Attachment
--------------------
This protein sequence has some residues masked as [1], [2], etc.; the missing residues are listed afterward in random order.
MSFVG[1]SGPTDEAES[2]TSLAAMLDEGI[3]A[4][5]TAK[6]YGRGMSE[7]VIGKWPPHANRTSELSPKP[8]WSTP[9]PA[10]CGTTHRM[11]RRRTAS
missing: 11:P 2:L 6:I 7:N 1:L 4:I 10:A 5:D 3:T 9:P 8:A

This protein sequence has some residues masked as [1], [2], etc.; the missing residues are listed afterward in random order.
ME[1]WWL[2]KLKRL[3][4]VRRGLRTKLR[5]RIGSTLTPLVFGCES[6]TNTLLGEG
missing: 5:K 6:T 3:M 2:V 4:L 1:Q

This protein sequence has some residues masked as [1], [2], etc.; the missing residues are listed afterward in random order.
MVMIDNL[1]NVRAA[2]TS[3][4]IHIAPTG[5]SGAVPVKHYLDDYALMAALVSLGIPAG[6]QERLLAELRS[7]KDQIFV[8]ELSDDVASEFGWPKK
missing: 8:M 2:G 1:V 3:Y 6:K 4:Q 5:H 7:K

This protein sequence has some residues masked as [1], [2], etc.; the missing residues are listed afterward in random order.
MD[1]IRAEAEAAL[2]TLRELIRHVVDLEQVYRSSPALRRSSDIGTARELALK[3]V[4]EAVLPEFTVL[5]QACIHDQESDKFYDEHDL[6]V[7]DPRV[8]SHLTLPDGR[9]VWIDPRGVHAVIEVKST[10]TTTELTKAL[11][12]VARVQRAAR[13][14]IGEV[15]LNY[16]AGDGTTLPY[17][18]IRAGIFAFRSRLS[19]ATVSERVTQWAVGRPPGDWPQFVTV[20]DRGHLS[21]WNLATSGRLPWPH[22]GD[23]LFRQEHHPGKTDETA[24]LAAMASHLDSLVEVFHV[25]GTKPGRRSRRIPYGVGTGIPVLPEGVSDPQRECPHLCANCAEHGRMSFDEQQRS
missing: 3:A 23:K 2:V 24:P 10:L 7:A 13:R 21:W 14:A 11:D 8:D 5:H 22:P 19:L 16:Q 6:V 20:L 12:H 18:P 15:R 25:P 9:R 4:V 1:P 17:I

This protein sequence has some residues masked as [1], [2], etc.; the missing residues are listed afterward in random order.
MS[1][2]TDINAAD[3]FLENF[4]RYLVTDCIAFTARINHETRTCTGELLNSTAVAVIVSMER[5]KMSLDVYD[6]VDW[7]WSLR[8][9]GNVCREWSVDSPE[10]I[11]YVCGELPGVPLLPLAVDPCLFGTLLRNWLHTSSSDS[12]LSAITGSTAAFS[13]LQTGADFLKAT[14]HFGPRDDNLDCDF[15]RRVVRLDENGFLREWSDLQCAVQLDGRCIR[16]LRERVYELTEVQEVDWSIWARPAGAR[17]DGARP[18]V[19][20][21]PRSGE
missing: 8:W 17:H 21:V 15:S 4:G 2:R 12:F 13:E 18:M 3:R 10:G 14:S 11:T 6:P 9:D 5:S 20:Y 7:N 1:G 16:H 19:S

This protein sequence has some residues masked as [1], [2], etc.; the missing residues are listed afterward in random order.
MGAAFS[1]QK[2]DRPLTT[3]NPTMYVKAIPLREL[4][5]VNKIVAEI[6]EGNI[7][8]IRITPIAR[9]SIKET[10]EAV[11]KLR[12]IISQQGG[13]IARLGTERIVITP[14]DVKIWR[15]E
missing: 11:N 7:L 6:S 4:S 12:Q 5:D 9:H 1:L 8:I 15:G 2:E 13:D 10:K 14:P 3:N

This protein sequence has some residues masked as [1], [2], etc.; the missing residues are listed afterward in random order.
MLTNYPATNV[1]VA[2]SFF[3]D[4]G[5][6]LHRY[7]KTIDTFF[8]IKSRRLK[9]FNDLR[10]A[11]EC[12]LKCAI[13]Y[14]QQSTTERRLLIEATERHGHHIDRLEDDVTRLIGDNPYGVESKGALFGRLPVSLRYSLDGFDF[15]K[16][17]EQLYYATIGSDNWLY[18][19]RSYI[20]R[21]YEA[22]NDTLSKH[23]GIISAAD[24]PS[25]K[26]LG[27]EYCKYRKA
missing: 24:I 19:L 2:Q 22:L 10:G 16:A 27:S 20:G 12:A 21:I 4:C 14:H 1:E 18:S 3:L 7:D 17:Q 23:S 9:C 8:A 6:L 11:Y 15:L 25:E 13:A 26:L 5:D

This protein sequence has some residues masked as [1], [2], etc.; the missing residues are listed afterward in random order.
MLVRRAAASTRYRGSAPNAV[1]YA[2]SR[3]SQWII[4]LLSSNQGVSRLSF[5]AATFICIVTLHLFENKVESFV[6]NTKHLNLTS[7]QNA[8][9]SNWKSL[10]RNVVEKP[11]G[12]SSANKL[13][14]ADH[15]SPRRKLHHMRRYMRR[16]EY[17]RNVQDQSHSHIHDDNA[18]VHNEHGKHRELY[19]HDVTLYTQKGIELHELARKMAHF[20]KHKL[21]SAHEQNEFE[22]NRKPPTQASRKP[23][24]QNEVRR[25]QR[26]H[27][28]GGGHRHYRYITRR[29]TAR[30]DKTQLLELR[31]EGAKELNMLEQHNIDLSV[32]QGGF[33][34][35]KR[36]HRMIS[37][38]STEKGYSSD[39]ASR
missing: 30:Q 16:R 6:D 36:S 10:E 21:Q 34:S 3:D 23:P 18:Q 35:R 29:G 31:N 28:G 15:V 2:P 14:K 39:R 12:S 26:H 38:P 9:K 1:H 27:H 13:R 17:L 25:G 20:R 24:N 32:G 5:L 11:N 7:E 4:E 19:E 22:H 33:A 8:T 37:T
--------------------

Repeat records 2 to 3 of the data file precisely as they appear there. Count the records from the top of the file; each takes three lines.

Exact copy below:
This protein sequence has some residues masked as [1], [2], etc.; the missing residues are listed afterward in random order.
ME[1]WWL[2]KLKRL[3][4]VRRGLRTKLR[5]RIGSTLTPLVFGCES[6]TNTLLGEG
missing: 5:K 6:T 3:M 2:V 4:L 1:Q

This protein sequence has some residues masked as [1], [2], etc.; the missing residues are listed afterward in random order.
MVMIDNL[1]NVRAA[2]TS[3][4]IHIAPTG[5]SGAVPVKHYLDDYALMAALVSLGIPAG[6]QERLLAELRS[7]KDQIFV[8]ELSDDVASEFGWPKK
missing: 8:M 2:G 1:V 3:Y 6:K 4:Q 5:H 7:K